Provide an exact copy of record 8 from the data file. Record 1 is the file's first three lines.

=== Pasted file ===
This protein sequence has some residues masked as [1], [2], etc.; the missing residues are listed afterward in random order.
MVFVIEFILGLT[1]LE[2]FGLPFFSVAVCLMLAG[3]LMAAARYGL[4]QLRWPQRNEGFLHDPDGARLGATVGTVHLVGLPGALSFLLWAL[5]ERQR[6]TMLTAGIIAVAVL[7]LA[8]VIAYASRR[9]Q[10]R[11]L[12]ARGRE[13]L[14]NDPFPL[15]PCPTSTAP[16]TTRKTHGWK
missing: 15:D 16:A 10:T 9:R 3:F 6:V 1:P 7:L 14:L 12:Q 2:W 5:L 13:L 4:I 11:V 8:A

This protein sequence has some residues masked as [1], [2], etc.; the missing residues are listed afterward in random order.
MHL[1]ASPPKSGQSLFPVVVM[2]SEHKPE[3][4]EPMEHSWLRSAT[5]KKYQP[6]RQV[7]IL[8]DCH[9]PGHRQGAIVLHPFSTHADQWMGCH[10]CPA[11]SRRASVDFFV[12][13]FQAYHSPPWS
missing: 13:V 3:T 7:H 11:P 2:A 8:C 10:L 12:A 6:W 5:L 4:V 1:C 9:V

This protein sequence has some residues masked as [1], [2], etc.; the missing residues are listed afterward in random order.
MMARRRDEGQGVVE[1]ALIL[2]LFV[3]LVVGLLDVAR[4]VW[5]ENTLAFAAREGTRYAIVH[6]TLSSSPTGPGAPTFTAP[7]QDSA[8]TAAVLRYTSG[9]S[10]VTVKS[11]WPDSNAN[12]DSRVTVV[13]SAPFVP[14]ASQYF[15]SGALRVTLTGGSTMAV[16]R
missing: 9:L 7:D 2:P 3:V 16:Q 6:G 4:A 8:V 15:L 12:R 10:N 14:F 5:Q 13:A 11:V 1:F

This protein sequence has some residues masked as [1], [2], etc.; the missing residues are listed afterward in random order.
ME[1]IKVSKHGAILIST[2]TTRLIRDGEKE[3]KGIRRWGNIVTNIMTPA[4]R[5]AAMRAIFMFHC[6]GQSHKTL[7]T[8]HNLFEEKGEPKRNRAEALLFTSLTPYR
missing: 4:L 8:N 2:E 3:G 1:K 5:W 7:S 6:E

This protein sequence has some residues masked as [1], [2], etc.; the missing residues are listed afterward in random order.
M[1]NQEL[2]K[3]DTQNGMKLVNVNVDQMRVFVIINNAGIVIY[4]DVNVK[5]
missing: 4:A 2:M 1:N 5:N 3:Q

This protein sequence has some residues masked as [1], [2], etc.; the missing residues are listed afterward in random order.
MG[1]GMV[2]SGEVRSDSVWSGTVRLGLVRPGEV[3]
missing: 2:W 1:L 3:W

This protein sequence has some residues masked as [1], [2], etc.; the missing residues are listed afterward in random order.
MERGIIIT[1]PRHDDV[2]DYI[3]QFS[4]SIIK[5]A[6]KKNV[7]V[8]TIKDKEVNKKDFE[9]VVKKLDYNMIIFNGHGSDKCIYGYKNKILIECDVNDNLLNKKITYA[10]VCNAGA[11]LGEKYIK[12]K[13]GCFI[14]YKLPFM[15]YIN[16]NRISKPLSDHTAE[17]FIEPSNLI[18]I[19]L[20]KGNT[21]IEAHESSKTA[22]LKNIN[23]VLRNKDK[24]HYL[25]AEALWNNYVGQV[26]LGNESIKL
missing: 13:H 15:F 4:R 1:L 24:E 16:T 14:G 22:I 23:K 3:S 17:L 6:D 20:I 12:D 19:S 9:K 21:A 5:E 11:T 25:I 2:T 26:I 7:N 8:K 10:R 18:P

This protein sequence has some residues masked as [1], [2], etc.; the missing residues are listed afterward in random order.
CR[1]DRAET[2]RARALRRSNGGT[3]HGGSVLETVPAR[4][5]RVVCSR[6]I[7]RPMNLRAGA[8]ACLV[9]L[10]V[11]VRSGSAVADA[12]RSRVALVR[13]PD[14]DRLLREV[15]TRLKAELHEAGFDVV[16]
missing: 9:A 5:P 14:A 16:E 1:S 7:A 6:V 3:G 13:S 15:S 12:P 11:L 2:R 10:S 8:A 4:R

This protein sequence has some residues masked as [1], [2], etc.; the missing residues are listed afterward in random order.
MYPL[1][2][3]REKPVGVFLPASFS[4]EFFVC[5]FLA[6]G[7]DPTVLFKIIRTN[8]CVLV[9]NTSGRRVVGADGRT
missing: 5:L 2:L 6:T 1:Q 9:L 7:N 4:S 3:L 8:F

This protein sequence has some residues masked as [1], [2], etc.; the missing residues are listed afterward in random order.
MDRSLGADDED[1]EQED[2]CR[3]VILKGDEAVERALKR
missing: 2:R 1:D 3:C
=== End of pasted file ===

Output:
This protein sequence has some residues masked as [1], [2], etc.; the missing residues are listed afterward in random order.
CR[1]DRAET[2]RARALRRSNGGT[3]HGGSVLETVPAR[4][5]RVVCSR[6]I[7]RPMNLRAGA[8]ACLV[9]L[10]V[11]VRSGSAVADA[12]RSRVALVR[13]PD[14]DRLLREV[15]TRLKAELHEAGFDVV[16]
missing: 9:A 5:P 14:A 16:E 1:S 7:A 6:V 3:G 13:S 15:S 12:P 11:L 2:R 10:S 8:A 4:R